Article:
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University of Missouri

The Jones Girls

Before building is demolished in 2015, former Jones Hall residents reminisce.

Mizzou Jones Hall

Jones Hall has been home to nearly 20,000 Mizzou students since it was constructed in 1957. In early 2015, the building will be demolished. Photo courtesy of MU Archives, c22-14–4.

A lot has changed since Jones Hall was constructed in 1957, most notably that males live in the once female-only residence hall, and each room is outfitted with a window air-conditioning unit. What remained the same were the friendships residents developed with hall mates. Jones will be demolished in early 2015 in the first phase of the Dobbs Replacement Project, which includes the construction of two new residence halls and a dining facility; the Pavilion at Dobbs dining facility will remain in operation until the new dining facility opens in August 2017. But for the Jones girls, their memories will last a lifetime.

Mizzou Jones Hall

Jones Hall will be demolished in early 2015 to make way for the Dobbs Replacement Project. Photo courtesy of MU Archives, c22-14–4.

Phyllis Moehle Blankenbaker, BS Ed ’62, MA ’90
Portland, Oregon  |  Retired media director at Rock Bridge High School
We had room inspections to be sure our beds were made and rooms tidy. If you passed, our housemother would put a sticker on your desk that said you were eligible for an ‘MRS degree.’ ”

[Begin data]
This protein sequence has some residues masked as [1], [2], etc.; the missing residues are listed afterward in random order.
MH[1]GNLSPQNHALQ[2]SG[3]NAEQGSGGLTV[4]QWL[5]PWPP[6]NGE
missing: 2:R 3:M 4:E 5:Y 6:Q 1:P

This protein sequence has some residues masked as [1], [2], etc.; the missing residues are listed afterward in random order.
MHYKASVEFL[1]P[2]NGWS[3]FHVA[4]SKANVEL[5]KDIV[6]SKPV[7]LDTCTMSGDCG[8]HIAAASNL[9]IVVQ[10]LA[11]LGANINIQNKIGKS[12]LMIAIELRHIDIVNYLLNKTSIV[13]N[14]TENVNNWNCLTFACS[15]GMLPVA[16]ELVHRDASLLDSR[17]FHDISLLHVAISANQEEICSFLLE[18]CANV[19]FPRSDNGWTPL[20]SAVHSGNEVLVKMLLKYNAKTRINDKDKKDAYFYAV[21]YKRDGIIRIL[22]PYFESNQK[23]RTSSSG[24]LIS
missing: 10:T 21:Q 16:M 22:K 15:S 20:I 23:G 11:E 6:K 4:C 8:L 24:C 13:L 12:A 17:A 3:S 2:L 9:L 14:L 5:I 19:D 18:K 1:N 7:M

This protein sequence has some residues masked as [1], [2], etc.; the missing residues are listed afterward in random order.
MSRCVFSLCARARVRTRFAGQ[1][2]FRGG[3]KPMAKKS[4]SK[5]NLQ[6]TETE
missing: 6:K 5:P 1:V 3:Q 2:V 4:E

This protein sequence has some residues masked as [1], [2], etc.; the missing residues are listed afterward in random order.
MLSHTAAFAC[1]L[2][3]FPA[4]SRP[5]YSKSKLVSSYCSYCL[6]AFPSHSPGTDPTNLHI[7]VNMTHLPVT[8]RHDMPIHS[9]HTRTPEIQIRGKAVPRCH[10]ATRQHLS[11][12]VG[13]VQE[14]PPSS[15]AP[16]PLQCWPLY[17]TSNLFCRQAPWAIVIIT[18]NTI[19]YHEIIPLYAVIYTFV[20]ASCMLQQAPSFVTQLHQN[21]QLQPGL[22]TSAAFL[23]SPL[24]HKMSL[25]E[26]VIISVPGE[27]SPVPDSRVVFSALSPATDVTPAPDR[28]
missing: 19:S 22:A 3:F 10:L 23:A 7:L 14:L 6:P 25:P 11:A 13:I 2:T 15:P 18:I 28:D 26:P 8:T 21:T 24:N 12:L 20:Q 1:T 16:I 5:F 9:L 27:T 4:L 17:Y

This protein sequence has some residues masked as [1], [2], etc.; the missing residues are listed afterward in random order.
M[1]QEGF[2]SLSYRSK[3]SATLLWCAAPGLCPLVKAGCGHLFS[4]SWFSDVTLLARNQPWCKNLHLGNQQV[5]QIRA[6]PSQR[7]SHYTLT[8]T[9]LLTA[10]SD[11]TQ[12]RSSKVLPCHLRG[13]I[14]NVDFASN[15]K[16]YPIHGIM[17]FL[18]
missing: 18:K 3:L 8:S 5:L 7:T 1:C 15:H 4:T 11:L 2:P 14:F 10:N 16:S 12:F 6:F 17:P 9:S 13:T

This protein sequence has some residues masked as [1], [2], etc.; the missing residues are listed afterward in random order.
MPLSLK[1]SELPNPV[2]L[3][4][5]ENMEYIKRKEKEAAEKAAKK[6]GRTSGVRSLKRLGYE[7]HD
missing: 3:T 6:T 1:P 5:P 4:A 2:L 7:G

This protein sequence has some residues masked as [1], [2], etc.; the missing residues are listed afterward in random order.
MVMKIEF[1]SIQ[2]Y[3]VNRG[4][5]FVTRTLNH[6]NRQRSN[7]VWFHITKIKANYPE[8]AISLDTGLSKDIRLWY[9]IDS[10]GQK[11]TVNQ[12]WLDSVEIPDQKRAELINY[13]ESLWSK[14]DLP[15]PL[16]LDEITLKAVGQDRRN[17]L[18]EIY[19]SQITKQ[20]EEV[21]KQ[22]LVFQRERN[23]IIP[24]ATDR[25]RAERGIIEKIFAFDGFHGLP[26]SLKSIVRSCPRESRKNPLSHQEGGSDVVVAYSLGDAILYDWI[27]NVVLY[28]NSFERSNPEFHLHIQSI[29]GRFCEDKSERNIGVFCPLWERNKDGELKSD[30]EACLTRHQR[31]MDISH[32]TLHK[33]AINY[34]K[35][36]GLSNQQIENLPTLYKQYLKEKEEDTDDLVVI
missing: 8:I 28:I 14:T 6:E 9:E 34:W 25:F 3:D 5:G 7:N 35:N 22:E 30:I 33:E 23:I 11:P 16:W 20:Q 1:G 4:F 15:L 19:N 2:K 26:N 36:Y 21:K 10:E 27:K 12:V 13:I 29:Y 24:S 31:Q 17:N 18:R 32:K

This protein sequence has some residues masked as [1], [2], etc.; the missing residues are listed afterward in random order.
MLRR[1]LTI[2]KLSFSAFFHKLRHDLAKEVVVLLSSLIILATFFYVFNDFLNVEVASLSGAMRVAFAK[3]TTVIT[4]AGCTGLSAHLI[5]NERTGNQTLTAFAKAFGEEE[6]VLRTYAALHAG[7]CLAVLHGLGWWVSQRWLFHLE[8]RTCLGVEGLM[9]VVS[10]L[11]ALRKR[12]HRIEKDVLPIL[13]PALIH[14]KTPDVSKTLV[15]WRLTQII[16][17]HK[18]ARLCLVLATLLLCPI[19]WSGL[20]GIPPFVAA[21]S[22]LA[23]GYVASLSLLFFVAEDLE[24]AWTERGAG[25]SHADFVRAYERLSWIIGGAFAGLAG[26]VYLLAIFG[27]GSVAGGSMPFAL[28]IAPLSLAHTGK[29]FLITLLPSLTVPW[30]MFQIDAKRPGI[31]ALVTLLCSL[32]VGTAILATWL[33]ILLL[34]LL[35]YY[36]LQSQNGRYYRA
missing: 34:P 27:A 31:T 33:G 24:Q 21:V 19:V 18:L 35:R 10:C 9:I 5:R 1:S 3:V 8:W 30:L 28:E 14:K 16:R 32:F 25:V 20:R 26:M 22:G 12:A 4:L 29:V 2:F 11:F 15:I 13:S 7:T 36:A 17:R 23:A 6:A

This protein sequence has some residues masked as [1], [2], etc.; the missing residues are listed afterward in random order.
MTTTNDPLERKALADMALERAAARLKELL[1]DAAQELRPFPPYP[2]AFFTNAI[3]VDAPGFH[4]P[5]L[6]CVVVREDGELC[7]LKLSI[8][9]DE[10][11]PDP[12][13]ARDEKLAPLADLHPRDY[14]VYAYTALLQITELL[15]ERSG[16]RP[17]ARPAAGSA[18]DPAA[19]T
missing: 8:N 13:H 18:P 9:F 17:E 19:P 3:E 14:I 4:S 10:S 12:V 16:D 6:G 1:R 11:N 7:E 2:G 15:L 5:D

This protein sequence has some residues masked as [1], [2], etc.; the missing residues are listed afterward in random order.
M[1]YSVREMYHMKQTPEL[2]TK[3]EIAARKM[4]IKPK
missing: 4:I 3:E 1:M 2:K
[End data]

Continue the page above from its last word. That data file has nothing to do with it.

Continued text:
Marilyn Green Marcus, BA ’71
Venice, Florida  |  Retired account executive at Maritz
The fraternity guys would call in bomb scares so all the girls would have to run outside in their robes. After the first time, everybody knew it was a prank, but we’d still have to come out in our pajamas with rollers in our hair and cream on our faces.”

Paula Gerber Donoho, BS ’77
Columbia  |  Information specialist at Ellis Library
We painted ‘FIGHT TIGER’ on the windows to root on the football players. There were only 10 windows, or we could have written ‘TIGERS.’ ”

Rebecca Jeans Reece, BS Ed ’78
Overland Park, Kansas  |  Teacher in the Shawnee Mission School District
During finals, Deborah Warshawski [BJ ’77] moved a desk into the elevator and studied all night in there going up and down with the residents. She was the Joan Rivers of Jones Hall.”

Catherine Tyndall Boyd, BJ ’80
Austin, Texas  |  Priest at Trinity Episcopal Church, Marble Falls, Texas
Our resident adviser was going to get married when the school year ended. Over a period of weeks, we ‘liberated’ several pieces from the Pavilion at Dobbs dining hall so that we could give her a 12-place dinnerware set as a wedding gift.”

Colleen Geraty Raley, BA ’83
St. Louis  |  Partner at Edward Jones
The biggest craze at the time was General Hospital. Because Jones was all women, nobody went to class from 2 to 3 p.m. because everyone had to figure out if Luke and Laura would ever get married.”

Elizabeth Leuenberger Orns, BSW ’99, MSW ’00
Columbia  |  Social worker at University Hospital
One of the community advisers decided to put on a sexual health program for our residents called Sex, Lies and Banana Splits. It was the most well-attended program we did.”

Jessica Jutte, BHS, MPT ’06
Dallas  |  Physical therapist
About once a week the elevator would get stuck between floors and girls would be stranded for hours. Even the girls who lived on the ninth floor would take the stairs because it was never guaranteed you’d make it out of the elevator.”